Hot Topic: The Food Safety Modernization Act

by Michael Kaiser


The Food Safety Modernization Act (FSMA) was passed by Congress in late 2010 and signed into law by President Obama on January 4, 2011. The intent of the FSMA is to allow FDA to “focus more on preventing food safety problems rather than relying primarily on reacting to problems after they occur.” The FSMA broadens the enforcement power of the Food and Drug Administration and creates higher rates of compliance with new prevention and risk based food safety standards. Additionally, it holds imported foods to the same standards and domestic foods and requires the FDA partner with local and state authorities on implementation.  The FSMA brings the wine industry under FDA jurisdiction more to than ever before.

The FSMA is a multi faceted piece of legislation that has taken nearly five years to fully implement. The last regulations authorized by the law were published on May 27. The preventative enforcement powers of the FDA have been expanded in the FSMA. The new powers are as follows and next week we will examine the regulations that have been written to enforce these new powers.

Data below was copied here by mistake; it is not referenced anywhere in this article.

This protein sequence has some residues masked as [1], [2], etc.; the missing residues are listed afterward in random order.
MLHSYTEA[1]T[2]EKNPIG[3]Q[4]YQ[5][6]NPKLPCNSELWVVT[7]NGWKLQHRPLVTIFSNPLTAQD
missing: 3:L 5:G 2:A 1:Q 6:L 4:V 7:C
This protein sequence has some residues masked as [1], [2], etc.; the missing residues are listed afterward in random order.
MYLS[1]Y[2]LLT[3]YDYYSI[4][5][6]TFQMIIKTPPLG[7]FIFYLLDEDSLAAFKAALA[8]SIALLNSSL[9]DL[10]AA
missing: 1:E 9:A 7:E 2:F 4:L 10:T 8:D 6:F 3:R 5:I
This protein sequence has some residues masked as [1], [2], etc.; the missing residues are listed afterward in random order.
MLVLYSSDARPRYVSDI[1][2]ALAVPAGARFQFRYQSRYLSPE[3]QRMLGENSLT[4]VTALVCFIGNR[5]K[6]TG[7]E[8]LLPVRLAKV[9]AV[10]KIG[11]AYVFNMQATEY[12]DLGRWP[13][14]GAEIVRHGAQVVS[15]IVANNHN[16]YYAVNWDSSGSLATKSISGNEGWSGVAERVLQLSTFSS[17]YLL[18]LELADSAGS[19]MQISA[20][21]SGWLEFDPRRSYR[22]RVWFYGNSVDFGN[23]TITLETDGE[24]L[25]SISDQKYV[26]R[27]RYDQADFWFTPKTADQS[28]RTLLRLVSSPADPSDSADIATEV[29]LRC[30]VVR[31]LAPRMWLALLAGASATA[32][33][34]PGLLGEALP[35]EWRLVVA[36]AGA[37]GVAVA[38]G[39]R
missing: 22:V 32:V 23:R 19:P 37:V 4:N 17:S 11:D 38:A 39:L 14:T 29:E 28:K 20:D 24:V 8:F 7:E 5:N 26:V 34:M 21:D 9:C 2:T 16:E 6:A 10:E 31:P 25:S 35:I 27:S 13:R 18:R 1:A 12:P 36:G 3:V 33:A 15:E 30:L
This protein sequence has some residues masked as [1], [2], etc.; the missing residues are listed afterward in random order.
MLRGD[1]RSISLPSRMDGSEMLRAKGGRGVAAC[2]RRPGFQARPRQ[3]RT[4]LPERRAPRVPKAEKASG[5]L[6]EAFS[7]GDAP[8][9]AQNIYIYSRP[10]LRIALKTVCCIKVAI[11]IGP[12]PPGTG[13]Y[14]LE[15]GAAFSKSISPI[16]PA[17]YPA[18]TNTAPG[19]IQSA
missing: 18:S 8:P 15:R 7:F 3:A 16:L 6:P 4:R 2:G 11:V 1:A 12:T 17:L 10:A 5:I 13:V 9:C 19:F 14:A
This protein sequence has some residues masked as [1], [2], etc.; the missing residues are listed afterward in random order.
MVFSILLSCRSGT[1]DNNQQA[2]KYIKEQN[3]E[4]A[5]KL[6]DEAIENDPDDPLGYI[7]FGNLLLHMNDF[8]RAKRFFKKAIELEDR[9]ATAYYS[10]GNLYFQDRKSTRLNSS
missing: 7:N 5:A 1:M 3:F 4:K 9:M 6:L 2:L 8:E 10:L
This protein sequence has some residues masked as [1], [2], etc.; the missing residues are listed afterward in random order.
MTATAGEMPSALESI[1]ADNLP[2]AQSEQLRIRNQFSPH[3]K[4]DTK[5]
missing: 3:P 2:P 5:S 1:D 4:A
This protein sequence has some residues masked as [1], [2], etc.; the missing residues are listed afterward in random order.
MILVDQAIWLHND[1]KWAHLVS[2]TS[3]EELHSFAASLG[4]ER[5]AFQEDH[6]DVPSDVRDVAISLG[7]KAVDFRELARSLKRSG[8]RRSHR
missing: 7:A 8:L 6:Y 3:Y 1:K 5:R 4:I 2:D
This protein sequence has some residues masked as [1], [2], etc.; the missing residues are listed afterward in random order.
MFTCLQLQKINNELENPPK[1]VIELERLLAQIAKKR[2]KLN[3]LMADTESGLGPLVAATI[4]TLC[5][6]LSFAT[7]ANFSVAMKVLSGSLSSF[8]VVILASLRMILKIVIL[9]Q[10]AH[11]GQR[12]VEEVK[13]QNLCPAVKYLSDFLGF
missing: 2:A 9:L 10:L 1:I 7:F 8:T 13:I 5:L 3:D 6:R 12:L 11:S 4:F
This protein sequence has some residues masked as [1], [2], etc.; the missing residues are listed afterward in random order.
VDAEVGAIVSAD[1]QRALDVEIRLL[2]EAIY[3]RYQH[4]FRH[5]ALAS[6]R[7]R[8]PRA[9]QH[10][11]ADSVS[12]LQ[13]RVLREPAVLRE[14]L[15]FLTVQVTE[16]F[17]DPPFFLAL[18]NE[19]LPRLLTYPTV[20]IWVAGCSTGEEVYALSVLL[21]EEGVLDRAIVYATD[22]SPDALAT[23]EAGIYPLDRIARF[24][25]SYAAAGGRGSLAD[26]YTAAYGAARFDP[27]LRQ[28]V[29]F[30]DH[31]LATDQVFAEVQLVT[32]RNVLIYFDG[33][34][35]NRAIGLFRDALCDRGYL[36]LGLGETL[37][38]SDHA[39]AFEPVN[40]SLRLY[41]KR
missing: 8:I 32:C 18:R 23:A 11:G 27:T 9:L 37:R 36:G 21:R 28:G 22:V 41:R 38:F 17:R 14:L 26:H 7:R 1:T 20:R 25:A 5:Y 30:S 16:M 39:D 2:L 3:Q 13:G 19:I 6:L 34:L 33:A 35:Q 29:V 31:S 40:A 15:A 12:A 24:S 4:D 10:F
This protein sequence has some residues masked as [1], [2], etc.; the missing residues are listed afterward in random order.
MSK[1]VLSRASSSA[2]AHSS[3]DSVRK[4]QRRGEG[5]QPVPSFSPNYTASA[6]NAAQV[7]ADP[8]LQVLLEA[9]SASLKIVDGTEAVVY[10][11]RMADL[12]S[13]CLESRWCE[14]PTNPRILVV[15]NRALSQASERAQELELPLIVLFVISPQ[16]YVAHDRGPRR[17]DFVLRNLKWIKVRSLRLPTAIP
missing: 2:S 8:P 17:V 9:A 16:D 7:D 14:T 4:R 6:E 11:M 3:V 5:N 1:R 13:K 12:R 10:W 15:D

• Mandatory preventive controls for food facilities: Food facilities are required to implement a written preventive controls plan.  This involves: (1) evaluating the hazards that could affect food safety, (2) specifying what preventive steps, or controls, will be put in place to significantly minimize or prevent the hazards, (3) specifying how the facility will monitor these controls to ensure they are working, (4) maintaining routine records of the monitoring, and (5) specifying what actions the facility will take to correct problems that arise.  
  • Mandatory produce safety standards:  FDA must establish science-based, minimum standards for the safe production and harvesting of fruits and vegetables.  Those standards must consider naturally occurring hazards, as well as those that may be introduced either unintentionally or intentionally, and must address soil amendments (materials added to the soil such as compost), hygiene, packaging, temperature controls, animals in the growing area and water. )
  • Authority to prevent intentional contamination:FDA must issue regulations to protect against the intentional adulteration of food, including the establishment of science-based mitigation strategies to prepare and protect the food supply chain at specific vulnerable points.

Throughout the summer we will be examining the Food Safety Modernization Act and how it impacts the wine industry.


Questions? Contact Michael Kaiser, Director of Public Affairs,

WineAmerica is the national voice the American wine industry. Based in Washington, D.C., WineAmerica represents wineries in 43 states and leads a coalition of state and regional wine and grape associations.  As an industry leader, WineAmerica encourages the dynamic growth and development of American wineries and winegrowing through the advancement and advocacy of sound public policy.

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